Calreticulin and Galectin-3 Opsonise Bacteria for Phagocytosis by Microglia

Opsonins are soluble, extracellular proteins, released by activated immune cells, and when bound to a target cell, can induce phagocytes to phagocytose the target cell. There are three known classes of opsonin: antibodies, complement factors and secreted pattern recognition receptors, but these have limited access to the brain. We identify here two novel opsonins of bacteria, calreticulin, and galectin-3 (both lectins that can bind lipopolysaccharide), which were released by microglia (brain-resident macrophages) when activated by bacterial lipopolysaccharide. Calreticulin and galectin-3 both bound to Escherichia coli, and when bound increased phagocytosis of these bacteria by microglia. Furthermore, lipopolysaccharide-induced microglial phagocytosis of E. coli bacteria was partially inhibited by: sugars, an anti-calreticulin antibody, a blocker of the calreticulin phagocytic receptor LRP1, a blocker of the galectin-3 phagocytic receptor MerTK, or simply removing factors released from the microglia, indicating this phagocytosis is dependent on extracellular calreticulin and galectin-3. Thus, calreticulin and galectin-3 are opsonins, released by activated microglia to promote clearance of bacteria. This innate immune response of microglia may help clear bacterial infections of the brain.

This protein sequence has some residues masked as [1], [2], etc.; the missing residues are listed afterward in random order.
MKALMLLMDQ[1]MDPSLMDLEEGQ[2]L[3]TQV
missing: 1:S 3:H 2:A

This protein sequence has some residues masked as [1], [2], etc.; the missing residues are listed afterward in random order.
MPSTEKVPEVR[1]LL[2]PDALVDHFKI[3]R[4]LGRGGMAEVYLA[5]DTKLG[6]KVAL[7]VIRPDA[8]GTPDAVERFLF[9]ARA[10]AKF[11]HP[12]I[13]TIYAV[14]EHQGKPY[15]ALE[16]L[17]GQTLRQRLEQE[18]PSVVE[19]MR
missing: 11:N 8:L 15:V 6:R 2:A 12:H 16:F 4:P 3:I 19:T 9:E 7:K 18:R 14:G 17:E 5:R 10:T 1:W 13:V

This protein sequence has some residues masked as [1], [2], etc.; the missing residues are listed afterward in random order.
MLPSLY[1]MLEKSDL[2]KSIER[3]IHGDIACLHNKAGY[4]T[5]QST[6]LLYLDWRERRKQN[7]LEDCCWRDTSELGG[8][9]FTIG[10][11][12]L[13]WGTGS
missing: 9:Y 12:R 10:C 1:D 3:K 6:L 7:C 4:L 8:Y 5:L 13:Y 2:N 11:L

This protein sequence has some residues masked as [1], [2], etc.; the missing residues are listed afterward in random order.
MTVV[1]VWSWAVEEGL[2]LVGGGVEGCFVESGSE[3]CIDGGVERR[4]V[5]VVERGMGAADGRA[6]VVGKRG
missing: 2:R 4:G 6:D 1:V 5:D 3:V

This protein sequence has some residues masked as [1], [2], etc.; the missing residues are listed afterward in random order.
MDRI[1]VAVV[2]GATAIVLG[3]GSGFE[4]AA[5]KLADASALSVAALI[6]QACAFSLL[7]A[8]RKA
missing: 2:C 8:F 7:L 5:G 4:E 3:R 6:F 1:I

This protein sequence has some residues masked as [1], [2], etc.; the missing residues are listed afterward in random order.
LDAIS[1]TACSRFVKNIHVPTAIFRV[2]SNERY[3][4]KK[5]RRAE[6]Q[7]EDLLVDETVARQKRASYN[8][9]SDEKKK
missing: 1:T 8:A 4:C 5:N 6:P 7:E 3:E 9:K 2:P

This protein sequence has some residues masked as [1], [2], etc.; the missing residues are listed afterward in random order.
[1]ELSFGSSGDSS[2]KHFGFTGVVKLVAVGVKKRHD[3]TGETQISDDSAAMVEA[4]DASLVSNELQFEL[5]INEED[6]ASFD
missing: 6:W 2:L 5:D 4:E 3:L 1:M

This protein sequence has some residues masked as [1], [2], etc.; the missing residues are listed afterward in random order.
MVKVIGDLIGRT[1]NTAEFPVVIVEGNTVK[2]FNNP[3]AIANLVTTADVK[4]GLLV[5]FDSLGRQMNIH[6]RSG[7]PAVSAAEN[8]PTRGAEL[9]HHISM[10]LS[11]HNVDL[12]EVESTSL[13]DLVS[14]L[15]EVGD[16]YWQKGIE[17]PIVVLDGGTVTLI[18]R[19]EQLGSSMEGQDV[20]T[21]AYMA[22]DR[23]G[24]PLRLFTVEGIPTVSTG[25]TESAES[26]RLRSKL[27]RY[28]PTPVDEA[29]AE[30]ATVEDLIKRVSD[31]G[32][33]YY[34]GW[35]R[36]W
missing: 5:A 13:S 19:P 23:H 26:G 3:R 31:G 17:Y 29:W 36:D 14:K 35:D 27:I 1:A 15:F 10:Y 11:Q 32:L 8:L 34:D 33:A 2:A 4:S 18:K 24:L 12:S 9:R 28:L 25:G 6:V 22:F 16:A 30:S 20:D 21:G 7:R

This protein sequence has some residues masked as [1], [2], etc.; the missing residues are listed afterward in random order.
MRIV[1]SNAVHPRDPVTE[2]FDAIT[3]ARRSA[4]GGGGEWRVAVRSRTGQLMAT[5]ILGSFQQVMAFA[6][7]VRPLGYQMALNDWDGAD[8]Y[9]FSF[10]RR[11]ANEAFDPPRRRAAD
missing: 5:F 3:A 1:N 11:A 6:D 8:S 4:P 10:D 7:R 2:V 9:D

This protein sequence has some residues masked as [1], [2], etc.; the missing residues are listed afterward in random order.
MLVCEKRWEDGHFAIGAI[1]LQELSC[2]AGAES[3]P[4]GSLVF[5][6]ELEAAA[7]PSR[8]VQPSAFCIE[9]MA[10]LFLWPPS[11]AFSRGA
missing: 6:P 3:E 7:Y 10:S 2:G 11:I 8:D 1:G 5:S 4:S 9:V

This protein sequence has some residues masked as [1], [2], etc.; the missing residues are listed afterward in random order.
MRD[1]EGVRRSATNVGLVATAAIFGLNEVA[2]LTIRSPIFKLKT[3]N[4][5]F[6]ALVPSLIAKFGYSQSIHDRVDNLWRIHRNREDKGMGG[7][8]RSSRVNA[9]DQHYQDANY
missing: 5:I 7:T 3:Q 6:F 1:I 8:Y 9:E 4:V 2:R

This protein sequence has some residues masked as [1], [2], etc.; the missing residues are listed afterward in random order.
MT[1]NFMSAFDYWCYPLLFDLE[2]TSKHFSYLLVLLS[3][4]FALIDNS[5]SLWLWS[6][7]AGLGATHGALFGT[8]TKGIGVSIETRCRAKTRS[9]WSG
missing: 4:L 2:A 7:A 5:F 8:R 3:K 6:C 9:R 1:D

Source: Frontiers in Immunology - Category: Allergy & Immunology Source Type: research

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